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Pseudorandomness of Gene Expression: A New Evo-devo Theory of Ageing

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In contrast to the first part of life (development), ageing appears to be under less strict genetic control. The precise timing of events so characteristic of development seems to loosen its grasp, while stochastic and environmental factors seem to become the dominant force. Evolutionary theories put forward a decreasing evolutionary pressure over the course of life as the reason behind this pattern, yet dissenting views on ageing as a genetically programmed process linger. In this paper we address this dissent by presenting insights from an artificial evolutionary-developmental system, ET, and propose a new evo-devo theory of ageing—a theory that sees ageing as a continuation of development in the postreproductive period. In this theory both development and ageing are under genetic control. Nonetheless, while gene expression patterns that drive development are optimised by evolution, patterns that drive ageing are not optimised, because evolutionary pressure decreases with age. For these reasons, during ageing the changes orchestrated by genes are “pseudorandom”— deterministic but erratic—and their effects on an individual’s health are more likely to be detrimental than beneficial. As such, they contribute to the continuous deterioration of bodily functions that characterise ageing.
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Keywords: Evo-devo; programmed theories of ageing; stochastic theories of ageing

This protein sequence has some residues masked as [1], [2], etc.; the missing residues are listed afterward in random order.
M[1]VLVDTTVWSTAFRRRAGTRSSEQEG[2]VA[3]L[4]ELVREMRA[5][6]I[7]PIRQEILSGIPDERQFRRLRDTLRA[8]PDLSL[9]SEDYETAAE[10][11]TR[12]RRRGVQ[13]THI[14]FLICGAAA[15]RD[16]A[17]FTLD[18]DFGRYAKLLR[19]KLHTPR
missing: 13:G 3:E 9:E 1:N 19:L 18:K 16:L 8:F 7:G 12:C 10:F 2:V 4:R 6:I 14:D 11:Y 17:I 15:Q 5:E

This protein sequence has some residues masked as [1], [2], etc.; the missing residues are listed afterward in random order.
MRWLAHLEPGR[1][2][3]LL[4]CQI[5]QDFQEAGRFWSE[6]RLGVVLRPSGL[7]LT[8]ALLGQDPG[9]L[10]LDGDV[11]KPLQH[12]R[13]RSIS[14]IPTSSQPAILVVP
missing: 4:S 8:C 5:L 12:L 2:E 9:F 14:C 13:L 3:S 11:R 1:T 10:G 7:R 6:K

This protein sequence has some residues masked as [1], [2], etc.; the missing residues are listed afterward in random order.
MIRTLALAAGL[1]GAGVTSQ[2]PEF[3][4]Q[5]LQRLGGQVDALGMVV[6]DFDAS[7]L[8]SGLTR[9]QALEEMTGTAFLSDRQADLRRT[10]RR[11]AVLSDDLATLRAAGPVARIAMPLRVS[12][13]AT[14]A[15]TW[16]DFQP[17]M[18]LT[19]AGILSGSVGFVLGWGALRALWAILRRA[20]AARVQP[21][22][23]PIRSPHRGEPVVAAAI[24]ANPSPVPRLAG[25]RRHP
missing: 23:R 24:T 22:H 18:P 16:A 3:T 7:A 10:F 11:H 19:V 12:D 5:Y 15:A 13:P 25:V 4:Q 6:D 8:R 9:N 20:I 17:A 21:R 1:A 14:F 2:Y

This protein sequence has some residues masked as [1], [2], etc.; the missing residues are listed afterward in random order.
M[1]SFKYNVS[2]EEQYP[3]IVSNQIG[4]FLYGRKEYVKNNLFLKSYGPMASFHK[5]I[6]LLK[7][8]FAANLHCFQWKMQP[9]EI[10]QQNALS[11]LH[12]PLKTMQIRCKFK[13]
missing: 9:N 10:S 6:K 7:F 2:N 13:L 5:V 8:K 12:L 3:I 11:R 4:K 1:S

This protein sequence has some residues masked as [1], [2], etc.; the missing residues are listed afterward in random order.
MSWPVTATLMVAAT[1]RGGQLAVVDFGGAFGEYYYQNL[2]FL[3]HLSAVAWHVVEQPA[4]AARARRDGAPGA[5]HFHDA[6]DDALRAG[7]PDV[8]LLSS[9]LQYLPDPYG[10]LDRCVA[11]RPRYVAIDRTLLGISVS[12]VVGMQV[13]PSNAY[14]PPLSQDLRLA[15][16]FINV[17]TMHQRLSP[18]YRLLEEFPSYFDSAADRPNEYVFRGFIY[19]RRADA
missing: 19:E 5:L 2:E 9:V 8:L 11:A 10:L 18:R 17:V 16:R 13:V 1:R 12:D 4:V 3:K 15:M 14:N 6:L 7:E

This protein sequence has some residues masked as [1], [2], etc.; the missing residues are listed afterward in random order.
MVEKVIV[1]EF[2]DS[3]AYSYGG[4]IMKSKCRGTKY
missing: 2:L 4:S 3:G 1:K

Document Type: Research Article

Publication date: 01 February 2014

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  • Current Aging Science publishes frontier review and experimental articles in all areas of aging and age-related research that may influence longevity. This multidisciplinary journal will help in understanding the biology and mechanism of aging, genetics, pathogenesis, intervention of normal aging process and preventive strategies of age-related disorders. The journal publishes objective reviews written by experts and leaders actively engaged in research using cellular, clinical, molecular, and animal models, including lower organism models (e.g., yeast, Caenorhabditis elegans and Drosophila). In addition to the affect of aging on integrated systems, the journal also covers original articles on recent research in fast emerging areas of adults stem cells, brain imaging, calorie restriction, immunosenescence, molecular diagnostics, pharmacology and clinical aspects of aging. Manuscripts are encouraged that relate to developmental programming of aging and the synergistic mechanism of aging with cardiovascular diseases, obesity and neurodegenerative disorders.

    Book reviews, meeting reports and letters-to-the-editor and drug clinical trial studies are also published. The journal is essential reading for researchers, educators and physicians with interest in aging, age-related dementia and Alzheimer's disease and longevity. Current Aging Science provides a comprehensive coverage of the current state of aging research for gerontologists, neuroscientists, clinicians, health science planners, granting agencies and pharmaceutical scientists.

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